Interaction of orexin/hypocretin-like immunoreactive neurons with melanin-concentrating hormone and α-melanocyte-stimulating hormone neurons in brain of a pleuronectiform fish, barfin flounder
Article first published online: 5 OCT 2008
© 2008 Japanese Society of Fisheries Science
Volume 74, Issue 5, pages 1040–1046, October 2008
How to Cite
AMIYA, N., AMANO, M., IIGO, M., YAMANOME, T., TAKAHASHI, A. and YAMAMORI, K. (2008), Interaction of orexin/hypocretin-like immunoreactive neurons with melanin-concentrating hormone and α-melanocyte-stimulating hormone neurons in brain of a pleuronectiform fish, barfin flounder. Fisheries Science, 74: 1040–1046. doi: 10.1111/j.1444-2906.2008.01622.x
- Issue published online: 5 OCT 2008
- Article first published online: 5 OCT 2008
- Received 27 February 2008. Accepted 30 April 2008.
- barfin flounder;
- melanin-concentrating hormone;
- melanocyte-stimulating hormone;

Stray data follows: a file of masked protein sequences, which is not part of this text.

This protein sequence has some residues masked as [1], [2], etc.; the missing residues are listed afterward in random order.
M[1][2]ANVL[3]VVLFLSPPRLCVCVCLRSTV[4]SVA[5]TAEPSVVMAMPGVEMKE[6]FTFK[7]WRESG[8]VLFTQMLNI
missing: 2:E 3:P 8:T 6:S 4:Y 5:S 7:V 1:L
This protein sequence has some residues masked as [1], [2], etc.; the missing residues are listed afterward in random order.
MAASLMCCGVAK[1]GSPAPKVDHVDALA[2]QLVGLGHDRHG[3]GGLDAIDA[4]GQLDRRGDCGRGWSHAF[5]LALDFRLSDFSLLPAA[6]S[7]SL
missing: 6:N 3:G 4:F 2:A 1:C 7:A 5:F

Immunohistochemical localization of orexin/hypocretin in the brain of a pleuronectiform fish, the barfin flounder Verasper moseri was examined as the first step in unraveling the possible function of the hormone in the brain. Orexin-A-like immunoreactive (ir) cell bodies were found to be located in the nucleus posterioris periventricularis (NPPv) of the hypothalamus, and orexin-A-like-ir fibers were detected not only in the hypothalamus but also extensively throughout the brain. The orexin-A-like-ir cell bodies did not project their fibers to the pituitary gland. Since melanin-concentrating hormone (MCH) and α-melanocyte-stimulating hormone (α-MSH) are suggested to regulate food intake in addition to orexin/hypocretin in the teleost fish, it was examined whether neural connections exist between orexin neurons and the MCH and α-MSH neurons in the barfin flounder brain by using double-staining immunohistochemistry. Some orexin-A-like-ir fibers were in close contact with the MCH-ir and α-MSH-ir cell bodies in the hypothalamus. Moreover, a few MCH-ir and α-MSH-ir fibers were in close contact with the orexin-A-like-ir cell bodies in the hypothalamus. These results suggest that reciprocal connections exist between the orexin and MCH neurons and between the orexin and α-MSH neurons in the brain of the barfin flounder.